Do you every find yourself worry about something and you’re so surrounded by the thing itself that you just can’t see beyond the end of your nose?! It’s when you get so bogged down in the detail you can’t see the wood for the trees, you can’t see the bigger picture…
The idea behind this exercise is to try and step back from the things you’re worrying about and consider them in the future—will it matter in 2 days time? Will it matter in 2 months time? Will it matter in 2 years times? This helps us put things in perspective because it helps us see the bigger picture.
It’s important to use a measure of time that’s relevant to the problem. If, for example, you’re feeling highly anxious about being in a supermarket because people don’t seem to be adhering to the social distancing regulations, you can ask yourself, will this matter in 2 minutes? Yes—I will still be here in 2 minutes and I will still be struggling with this problem, however, in 2 hours, you will have returned home, washed your hands and lowered your risks. The idea being that in the moment, you can think to yourself, within a short space of time, things will feel better and this helps manage the anxiety.
If you’re struggling with the anxiety of buying a house, you’re worried about how you’ll cope with all the paperwork, you’re feeling stressed about understanding the legal aspects and you’re lying awake at night. The 2:2:2 technique can help by enabling you look further ahead. Will this still be on your mind in 2 weeks? Probably, how about 2 months? Yes…but how about 2 years? No, chances are, you’ll be in your new home, having unpacked all the those boxes you’re feeling stressed about and you’ll be worrying about something else! Of course buying a house is stressful, but this technique helps you realise that there is a bigger picture, you just don’t know what’s around the corner, life’s stresses come and go and if we spend life worrying, we’ll miss the good stuff!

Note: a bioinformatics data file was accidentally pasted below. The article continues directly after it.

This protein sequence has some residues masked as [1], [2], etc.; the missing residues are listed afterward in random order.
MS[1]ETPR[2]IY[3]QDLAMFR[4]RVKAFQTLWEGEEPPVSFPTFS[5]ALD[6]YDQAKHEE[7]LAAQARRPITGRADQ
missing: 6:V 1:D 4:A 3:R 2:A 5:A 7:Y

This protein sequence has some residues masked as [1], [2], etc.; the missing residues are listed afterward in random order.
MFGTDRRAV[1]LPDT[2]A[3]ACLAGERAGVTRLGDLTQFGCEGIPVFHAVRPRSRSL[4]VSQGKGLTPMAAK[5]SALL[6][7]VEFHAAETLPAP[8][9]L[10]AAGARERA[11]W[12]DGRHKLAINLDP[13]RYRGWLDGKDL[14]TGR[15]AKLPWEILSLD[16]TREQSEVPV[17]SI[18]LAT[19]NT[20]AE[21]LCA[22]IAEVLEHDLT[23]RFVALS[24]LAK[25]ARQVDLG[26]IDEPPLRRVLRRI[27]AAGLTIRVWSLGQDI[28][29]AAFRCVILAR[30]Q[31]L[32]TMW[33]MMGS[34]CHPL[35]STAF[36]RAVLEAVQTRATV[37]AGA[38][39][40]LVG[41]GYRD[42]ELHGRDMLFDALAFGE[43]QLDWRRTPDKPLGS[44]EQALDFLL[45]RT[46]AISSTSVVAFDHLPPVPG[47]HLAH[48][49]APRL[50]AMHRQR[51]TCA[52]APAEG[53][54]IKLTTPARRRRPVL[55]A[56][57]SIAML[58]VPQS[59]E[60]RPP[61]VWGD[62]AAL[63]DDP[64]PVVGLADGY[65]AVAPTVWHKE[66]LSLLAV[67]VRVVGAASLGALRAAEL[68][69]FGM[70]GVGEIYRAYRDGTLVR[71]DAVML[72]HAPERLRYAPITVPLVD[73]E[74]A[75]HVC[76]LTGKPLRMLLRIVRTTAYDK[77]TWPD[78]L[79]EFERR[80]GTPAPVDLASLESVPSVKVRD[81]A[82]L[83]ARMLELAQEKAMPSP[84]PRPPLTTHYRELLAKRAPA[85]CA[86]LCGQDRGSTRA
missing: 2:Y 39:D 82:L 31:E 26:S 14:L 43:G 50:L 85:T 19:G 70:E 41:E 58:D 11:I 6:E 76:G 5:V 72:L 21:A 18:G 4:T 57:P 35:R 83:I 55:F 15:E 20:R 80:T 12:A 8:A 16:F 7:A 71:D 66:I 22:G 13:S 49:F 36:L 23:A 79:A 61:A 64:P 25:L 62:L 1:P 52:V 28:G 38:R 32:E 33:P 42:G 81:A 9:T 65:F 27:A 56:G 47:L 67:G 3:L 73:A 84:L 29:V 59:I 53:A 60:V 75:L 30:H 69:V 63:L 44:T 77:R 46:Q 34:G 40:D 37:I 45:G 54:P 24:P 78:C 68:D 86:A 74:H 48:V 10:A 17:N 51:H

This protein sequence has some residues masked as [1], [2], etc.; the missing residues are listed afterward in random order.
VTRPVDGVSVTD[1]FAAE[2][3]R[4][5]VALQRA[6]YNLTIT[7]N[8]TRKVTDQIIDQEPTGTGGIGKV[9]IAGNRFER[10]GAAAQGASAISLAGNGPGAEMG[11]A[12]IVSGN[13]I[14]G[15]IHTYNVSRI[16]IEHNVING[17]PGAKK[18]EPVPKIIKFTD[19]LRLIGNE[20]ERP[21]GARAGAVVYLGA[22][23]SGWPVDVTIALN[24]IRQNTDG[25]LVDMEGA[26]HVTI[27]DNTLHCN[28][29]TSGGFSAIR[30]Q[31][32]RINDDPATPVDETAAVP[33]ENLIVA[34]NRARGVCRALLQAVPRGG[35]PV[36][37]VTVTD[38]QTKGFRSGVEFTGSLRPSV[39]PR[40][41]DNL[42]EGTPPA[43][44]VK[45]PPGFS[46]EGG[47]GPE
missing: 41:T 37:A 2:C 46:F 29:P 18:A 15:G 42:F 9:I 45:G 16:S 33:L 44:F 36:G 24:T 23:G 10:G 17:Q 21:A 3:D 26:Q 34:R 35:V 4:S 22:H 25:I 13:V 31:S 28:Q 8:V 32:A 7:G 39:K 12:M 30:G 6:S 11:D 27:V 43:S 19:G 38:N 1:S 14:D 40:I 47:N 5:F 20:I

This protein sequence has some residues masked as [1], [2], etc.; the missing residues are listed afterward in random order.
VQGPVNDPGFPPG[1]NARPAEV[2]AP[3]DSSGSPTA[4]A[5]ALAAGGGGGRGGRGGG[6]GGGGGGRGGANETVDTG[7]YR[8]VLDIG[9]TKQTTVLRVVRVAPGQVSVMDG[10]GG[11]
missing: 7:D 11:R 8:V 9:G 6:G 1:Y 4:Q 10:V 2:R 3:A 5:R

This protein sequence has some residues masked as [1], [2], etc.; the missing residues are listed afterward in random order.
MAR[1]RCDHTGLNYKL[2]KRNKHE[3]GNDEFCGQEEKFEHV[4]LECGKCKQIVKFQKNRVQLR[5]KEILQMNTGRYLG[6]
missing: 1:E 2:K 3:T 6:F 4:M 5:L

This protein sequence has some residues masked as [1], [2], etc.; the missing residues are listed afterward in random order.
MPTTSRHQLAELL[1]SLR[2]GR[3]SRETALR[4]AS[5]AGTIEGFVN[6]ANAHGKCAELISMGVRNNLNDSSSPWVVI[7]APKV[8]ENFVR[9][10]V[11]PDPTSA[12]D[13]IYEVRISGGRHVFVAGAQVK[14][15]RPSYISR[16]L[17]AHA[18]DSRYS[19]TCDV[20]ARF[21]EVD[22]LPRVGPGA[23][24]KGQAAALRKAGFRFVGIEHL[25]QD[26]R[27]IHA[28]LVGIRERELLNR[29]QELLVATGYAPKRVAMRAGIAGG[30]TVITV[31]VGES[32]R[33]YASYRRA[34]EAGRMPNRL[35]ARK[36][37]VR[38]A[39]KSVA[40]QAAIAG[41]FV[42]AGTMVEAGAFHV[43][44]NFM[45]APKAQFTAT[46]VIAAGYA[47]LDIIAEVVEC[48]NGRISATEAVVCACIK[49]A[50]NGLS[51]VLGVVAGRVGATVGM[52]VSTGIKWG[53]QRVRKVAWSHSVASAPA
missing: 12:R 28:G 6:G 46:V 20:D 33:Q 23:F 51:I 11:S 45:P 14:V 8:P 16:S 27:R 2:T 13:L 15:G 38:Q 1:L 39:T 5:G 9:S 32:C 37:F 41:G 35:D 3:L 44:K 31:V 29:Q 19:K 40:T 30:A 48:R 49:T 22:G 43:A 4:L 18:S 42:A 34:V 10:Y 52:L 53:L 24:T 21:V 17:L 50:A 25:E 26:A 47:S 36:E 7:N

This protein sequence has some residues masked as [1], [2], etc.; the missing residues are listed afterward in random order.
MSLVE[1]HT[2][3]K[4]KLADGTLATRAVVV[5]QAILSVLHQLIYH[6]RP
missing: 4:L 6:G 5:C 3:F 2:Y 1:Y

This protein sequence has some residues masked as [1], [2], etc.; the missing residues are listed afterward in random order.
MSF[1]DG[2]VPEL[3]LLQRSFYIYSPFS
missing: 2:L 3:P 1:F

This technique can also help if you’re struggling to make a decision. Sometimes our mental health can affect us in surprising ways—indecisiveness being one. In the depths of depression, being asked what I wanted to drink or deciding what to wear could feel like I was being asked for the nuclear codes. Grasping for the right answer felt perilously out of reach… Once I realised, what choice I made wasn’t going to matter in 2 minutes time…. the decision was so much easier, just pick something, anything, whichever was closest to hand, what I drank/wore yesterday, it was fine!
I’m training to be a counsellor; although anyone can call themselves a counsellor, to become a fully accredited qualified counsellor takes a long time because a lot of self-development is needed and there’s no short cut. During the training process, it’s hard that the thing I want to be is within reach but also so far out of reach. I’m working in a job that’s not my ultimate aim and it causes high amount of stress and fatigue; each assignment and hurdle on my course feels like I’m being tested and I worry about “performing” badly when I know I can do better; I worry I’m never going to reach my goal but I have to step back every so often and think… I’ll still be on this path in 2 months but in 2 years, I’ll (probably/hopefully) be the qualified counsellor I’ve been aspiring to be for so, so long!
I’m not saying this technique will solve everything, nor am I saying it’s easy, it may not be for everyone but if you’re struggling, perhaps it’s something you could try? It’s just another tool to stick in your tool box for managing life’s stresses.